In this case, the connection between Plaintiff's prior determination and his current application is exceedingly more tenuous. Plaintiff's benefits were terminated nearly ten years before the administrative hearing, and an intervening application for benefits was denied and not appealed. Plaintiff is not now arguing that the 2003 benefits termination was inappropriate, or that the 1999 finding of disability should have given rise to a presumption of continuing disability. Plaintiff is narrowly arguing that the 1999 finding of disability is relevant to the current application because it was allegedly based on the same theory of disability, namely his heart condition. ECF # 13 at 6.

Plaintiff's current application, however, alleges that his disability began on January 2011. AR 164-70. The basis for the 1999 determination is therefore not relevant to determining whether Plaintiff was disabled during the relevant period under the ALJ's consideration. In the absence of a plausible theory as to how the prior determination could be relevant to his current application, Plaintiff has failed to establish that the ALJ had a duty to develop the record regarding his prior award of benefits.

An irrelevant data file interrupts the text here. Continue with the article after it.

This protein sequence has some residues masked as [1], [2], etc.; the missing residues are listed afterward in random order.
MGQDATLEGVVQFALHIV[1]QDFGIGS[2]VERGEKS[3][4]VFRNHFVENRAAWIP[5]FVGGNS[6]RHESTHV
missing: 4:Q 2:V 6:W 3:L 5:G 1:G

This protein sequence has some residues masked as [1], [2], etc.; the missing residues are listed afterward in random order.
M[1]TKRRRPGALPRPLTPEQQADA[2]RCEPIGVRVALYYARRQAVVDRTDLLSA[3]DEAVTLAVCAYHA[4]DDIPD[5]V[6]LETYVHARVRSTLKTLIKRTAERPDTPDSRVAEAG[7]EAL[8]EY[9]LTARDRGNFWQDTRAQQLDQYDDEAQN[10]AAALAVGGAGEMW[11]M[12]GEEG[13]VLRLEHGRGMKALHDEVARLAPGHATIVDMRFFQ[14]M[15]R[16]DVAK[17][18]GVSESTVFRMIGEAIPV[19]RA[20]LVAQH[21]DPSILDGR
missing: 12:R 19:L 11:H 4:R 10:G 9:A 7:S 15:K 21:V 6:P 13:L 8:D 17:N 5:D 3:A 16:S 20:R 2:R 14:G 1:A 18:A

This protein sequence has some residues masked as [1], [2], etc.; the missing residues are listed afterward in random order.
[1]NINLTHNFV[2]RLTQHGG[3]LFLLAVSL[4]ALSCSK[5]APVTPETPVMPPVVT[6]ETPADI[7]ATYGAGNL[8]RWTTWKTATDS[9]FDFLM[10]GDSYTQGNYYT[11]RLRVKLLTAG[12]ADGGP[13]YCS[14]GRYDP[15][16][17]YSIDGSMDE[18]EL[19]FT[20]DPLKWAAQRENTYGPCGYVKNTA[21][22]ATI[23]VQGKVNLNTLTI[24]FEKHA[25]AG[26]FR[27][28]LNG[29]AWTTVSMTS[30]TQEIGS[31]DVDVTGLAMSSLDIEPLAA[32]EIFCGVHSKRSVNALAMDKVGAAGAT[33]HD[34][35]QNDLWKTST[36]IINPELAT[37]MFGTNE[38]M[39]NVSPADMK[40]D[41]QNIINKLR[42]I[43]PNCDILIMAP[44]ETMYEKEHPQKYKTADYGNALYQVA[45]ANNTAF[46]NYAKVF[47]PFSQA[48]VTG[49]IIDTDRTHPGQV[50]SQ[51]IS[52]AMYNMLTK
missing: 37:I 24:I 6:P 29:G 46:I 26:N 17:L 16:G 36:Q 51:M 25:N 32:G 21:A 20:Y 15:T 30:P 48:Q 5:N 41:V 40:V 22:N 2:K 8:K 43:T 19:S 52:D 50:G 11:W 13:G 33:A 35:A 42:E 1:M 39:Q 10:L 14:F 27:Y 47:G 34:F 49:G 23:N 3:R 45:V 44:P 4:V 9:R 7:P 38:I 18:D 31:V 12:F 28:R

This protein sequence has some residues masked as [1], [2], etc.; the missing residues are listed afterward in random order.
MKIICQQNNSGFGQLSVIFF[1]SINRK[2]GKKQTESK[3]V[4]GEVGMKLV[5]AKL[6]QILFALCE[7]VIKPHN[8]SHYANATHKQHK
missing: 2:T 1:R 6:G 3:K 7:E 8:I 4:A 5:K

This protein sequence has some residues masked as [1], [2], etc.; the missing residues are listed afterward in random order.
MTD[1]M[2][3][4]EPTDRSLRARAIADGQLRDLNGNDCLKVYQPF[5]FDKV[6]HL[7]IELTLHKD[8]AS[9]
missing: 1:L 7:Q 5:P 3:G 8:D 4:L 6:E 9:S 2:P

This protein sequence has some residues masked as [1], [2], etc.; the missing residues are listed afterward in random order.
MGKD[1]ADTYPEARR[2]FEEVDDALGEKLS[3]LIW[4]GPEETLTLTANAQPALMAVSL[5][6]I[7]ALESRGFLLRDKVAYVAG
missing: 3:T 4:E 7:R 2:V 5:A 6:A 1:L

II. The ALJ's Step-Three Findings

Plaintiff argues that the ALJ erred in failing to obtain expert testimony as to whether his heart condition met or medically equaled a listing.

At step three of the sequential evaluation of disability, the ALJ considers whether one or more of a claimant's impairments meets or equals an impairment listed in Appendix 1 to Subpart P of the regulations. The Listing of Impairments (the "listings") describes specific impairments of each of the major body systems "which are considered severe enough to prevent a person from doing any gainful activity." Tackett v. Apfel, 180 F.3d 1094, 1099 (9th Cir. 1999) (quoting 20 C.F.R. § 404.1525). If a claimant meets or equals a listing, the claimant is found disabled without further inquiry. If not, the analysis proceeds to the next steps of the evaluation.